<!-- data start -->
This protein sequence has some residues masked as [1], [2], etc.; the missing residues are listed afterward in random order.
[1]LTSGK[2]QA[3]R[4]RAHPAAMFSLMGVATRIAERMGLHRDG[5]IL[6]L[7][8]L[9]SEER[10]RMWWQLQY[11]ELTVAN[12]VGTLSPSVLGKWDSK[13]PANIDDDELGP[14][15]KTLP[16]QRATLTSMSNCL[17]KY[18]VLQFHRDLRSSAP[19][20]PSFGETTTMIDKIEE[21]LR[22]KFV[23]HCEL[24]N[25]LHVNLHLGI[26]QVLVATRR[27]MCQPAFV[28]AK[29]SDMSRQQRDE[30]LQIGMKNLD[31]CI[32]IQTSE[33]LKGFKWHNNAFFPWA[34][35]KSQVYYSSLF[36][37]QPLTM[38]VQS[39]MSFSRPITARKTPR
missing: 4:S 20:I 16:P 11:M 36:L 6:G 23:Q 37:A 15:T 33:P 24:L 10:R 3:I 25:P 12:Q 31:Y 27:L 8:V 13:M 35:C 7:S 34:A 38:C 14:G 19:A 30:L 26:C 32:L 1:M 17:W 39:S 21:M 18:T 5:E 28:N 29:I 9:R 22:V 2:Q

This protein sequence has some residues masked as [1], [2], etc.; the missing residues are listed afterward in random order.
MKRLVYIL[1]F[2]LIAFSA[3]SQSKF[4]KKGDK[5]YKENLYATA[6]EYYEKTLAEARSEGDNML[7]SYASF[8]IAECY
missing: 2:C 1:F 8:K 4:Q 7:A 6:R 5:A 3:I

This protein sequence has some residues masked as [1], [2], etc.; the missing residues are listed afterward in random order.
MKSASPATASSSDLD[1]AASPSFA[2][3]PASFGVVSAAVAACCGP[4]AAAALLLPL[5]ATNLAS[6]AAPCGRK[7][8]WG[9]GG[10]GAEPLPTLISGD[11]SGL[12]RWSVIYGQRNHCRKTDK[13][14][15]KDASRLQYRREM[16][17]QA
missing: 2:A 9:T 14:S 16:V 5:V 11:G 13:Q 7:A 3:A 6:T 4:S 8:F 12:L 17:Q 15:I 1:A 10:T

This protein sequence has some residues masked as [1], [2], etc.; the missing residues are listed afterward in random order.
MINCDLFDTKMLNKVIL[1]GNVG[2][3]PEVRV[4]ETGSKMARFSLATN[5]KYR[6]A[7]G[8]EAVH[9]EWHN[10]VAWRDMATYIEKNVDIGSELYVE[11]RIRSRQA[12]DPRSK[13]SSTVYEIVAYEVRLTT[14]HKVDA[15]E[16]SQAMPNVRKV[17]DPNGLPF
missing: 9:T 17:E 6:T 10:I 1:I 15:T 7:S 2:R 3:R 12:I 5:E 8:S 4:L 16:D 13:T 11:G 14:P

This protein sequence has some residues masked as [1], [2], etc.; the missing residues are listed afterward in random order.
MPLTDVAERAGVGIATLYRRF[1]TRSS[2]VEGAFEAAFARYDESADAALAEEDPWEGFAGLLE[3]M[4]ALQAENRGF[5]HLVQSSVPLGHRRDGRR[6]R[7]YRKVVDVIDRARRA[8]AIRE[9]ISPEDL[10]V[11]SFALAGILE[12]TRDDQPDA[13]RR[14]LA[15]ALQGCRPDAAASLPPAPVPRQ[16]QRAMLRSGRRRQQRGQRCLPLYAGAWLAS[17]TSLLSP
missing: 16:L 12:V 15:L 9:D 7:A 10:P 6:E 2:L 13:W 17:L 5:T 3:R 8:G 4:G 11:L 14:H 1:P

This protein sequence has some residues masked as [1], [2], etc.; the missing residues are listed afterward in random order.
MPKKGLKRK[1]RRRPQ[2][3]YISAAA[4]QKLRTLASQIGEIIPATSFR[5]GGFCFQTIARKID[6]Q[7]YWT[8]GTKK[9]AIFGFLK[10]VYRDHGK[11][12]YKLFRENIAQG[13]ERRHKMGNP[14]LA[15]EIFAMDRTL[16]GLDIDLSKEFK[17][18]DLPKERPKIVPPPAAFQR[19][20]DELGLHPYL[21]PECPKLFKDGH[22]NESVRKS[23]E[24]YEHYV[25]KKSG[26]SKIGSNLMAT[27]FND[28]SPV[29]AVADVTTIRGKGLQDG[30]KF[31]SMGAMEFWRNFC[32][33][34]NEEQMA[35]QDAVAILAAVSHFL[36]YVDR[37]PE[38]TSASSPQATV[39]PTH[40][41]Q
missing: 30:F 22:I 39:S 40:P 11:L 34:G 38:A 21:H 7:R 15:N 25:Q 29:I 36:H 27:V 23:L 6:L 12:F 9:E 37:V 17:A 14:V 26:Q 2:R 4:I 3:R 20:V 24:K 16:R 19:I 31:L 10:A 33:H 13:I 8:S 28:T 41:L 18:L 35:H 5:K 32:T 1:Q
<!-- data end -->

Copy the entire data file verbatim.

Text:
This protein sequence has some residues masked as [1], [2], etc.; the missing residues are listed afterward in random order.
[1]LTSGK[2]QA[3]R[4]RAHPAAMFSLMGVATRIAERMGLHRDG[5]IL[6]L[7][8]L[9]SEER[10]RMWWQLQY[11]ELTVAN[12]VGTLSPSVLGKWDSK[13]PANIDDDELGP[14][15]KTLP[16]QRATLTSMSNCL[17]KY[18]VLQFHRDLRSSAP[19][20]PSFGETTTMIDKIEE[21]LR[22]KFV[23]HCEL[24]N[25]LHVNLHLGI[26]QVLVATRR[27]MCQPAFV[28]AK[29]SDMSRQQRDE[30]LQIGMKNLD[31]CI[32]IQTSE[33]LKGFKWHNNAFFPWA[34][35]KSQVYYSSLF[36][37]QPLTM[38]VQS[39]MSFSRPITARKTPR
missing: 4:S 20:I 16:P 11:M 36:L 6:G 23:Q 37:A 15:T 33:P 24:L 10:R 3:I 25:P 12:Q 31:Y 27:L 8:V 13:M 35:C 7:S 34:A 38:C 14:G 19:A 30:L 26:C 32:L 1:M 17:W 39:S 21:M 18:T 5:E 28:N 29:I 9:R 22:V 2:Q

This protein sequence has some residues masked as [1], [2], etc.; the missing residues are listed afterward in random order.
MKRLVYIL[1]F[2]LIAFSA[3]SQSKF[4]KKGDK[5]YKENLYATA[6]EYYEKTLAEARSEGDNML[7]SYASF[8]IAECY
missing: 2:C 1:F 8:K 4:Q 7:A 6:R 5:A 3:I

This protein sequence has some residues masked as [1], [2], etc.; the missing residues are listed afterward in random order.
MKSASPATASSSDLD[1]AASPSFA[2][3]PASFGVVSAAVAACCGP[4]AAAALLLPL[5]ATNLAS[6]AAPCGRK[7][8]WG[9]GG[10]GAEPLPTLISGD[11]SGL[12]RWSVIYGQRNHCRKTDK[13][14][15]KDASRLQYRREM[16][17]QA
missing: 2:A 9:T 14:S 16:V 5:V 11:G 13:Q 7:A 3:A 6:T 4:S 8:F 12:L 17:Q 15:I 1:A 10:T

This protein sequence has some residues masked as [1], [2], etc.; the missing residues are listed afterward in random order.
MINCDLFDTKMLNKVIL[1]GNVG[2][3]PEVRV[4]ETGSKMARFSLATN[5]KYR[6]A[7]G[8]EAVH[9]EWHN[10]VAWRDMATYIEKNVDIGSELYVE[11]RIRSRQA[12]DPRSK[13]SSTVYEIVAYEVRLTT[14]HKVDA[15]E[16]SQAMPNVRKV[17]DPNGLPF
missing: 9:T 17:E 6:T 10:I 1:I 15:T 7:S 2:R 3:R 12:I 5:E 8:S 4:L 16:D 13:T 11:G 14:P

This protein sequence has some residues masked as [1], [2], etc.; the missing residues are listed afterward in random order.
MPLTDVAERAGVGIATLYRRF[1]TRSS[2]VEGAFEAAFARYDESADAALAEEDPWEGFAGLLE[3]M[4]ALQAENRGF[5]HLVQSSVPLGHRRDGRR[6]R[7]YRKVVDVIDRARRA[8]AIRE[9]ISPEDL[10]V[11]SFALAGILE[12]TRDDQPDA[13]RR[14]LA[15]ALQGCRPDAAASLPPAPVPRQ[16]QRAMLRSGRRRQQRGQRCLPLYAGAWLAS[17]TSLLSP
missing: 16:L 12:V 15:L 9:D 7:A 10:P 6:E 2:L 13:W 17:L 5:T 3:R 8:G 4:G 11:L 14:H 1:P

This protein sequence has some residues masked as [1], [2], etc.; the missing residues are listed afterward in random order.
MPKKGLKRK[1]RRRPQ[2][3]YISAAA[4]QKLRTLASQIGEIIPATSFR[5]GGFCFQTIARKID[6]Q[7]YWT[8]GTKK[9]AIFGFLK[10]VYRDHGK[11][12]YKLFRENIAQG[13]ERRHKMGNP[14]LA[15]EIFAMDRTL[16]GLDIDLSKEFK[17][18]DLPKERPKIVPPPAAFQR[19][20]DELGLHPYL[21]PECPKLFKDGH[22]NESVRKS[23]E[24]YEHYV[25]KKSG[26]SKIGSNLMAT[27]FND[28]SPV[29]AVADVTTIRGKGLQDG[30]KF[31]SMGAMEFWRNFC[32][33][34]NEEQMA[35]QDAVAILAAVSHFL[36]YVDR[37]PE[38]TSASSPQATV[39]PTH[40][41]Q
missing: 30:F 22:I 39:S 40:P 11:L 34:G 38:A 21:H 7:R 15:N 25:Q 29:I 36:H 27:V 23:L 6:L 12:F 9:E 37:V 17:A 14:V 26:Q 2:R 4:I 3:R 20:V 24:K 16:R 19:I 31:L 10:A 33:H 13:I 8:S 28:T 41:L 18:L 35:H 5:K 32:T 1:Q